“Work is such an easy way to escape, but you never really escape from things. They’re all a part of you—the parts you reject or push down or repress. Eventually, when there’s a space for them to come back, they will.”

Today, Gabe is a coach who helps people navigate life and career struggles, including burnout. He’s okay with not being productive all the time, and tries to bring mindful awareness to longstanding habits and patterns rather than being pulled along unconsciously. He’s taking the time to explore his own values, as opposed to those instilled by family and society.

“I wish my mother and I had more time to talk about deeper topics and have heart-to-hearts. But she’d be happy that I’m working on myself now—and not trying to work myself to death on her behalf.”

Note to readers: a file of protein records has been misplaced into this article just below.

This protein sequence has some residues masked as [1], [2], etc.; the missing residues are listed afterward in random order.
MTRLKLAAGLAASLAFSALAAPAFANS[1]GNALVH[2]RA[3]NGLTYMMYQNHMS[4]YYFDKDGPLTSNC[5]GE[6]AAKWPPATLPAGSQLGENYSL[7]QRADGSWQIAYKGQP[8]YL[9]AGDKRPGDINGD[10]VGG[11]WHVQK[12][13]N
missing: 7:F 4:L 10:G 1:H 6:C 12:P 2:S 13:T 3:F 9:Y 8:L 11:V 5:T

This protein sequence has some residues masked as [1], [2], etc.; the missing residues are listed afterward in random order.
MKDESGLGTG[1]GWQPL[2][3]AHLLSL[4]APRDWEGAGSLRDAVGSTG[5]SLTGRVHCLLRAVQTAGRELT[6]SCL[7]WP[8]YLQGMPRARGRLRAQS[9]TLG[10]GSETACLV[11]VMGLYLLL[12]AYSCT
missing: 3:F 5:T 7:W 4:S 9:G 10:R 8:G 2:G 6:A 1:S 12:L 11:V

Gabe has these takeaways for others experiencing burnout or tough times at work:

1. Your health is more important than work. Learn the signs of burnout, and listen to your body. The risks of ignoring it are serious. 

2. You don’t need to face prolonged work stress alone. A good team will want to help you when you are struggling—not blame you. Ask for help when you’re overwhelmed—the more you collaborate rather than control, the stronger your team will grow.

3. Even when you’re flying high, you can’t prevent bad things from happening to you. But you can build resilience with self-care routines, meaningful pursuits outside of work, strong relationships, and exploring yourself via therapy, coaching, journaling, and mindfulness.

Oliva therapist photograph

by Oliva therapist

1

2

3

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5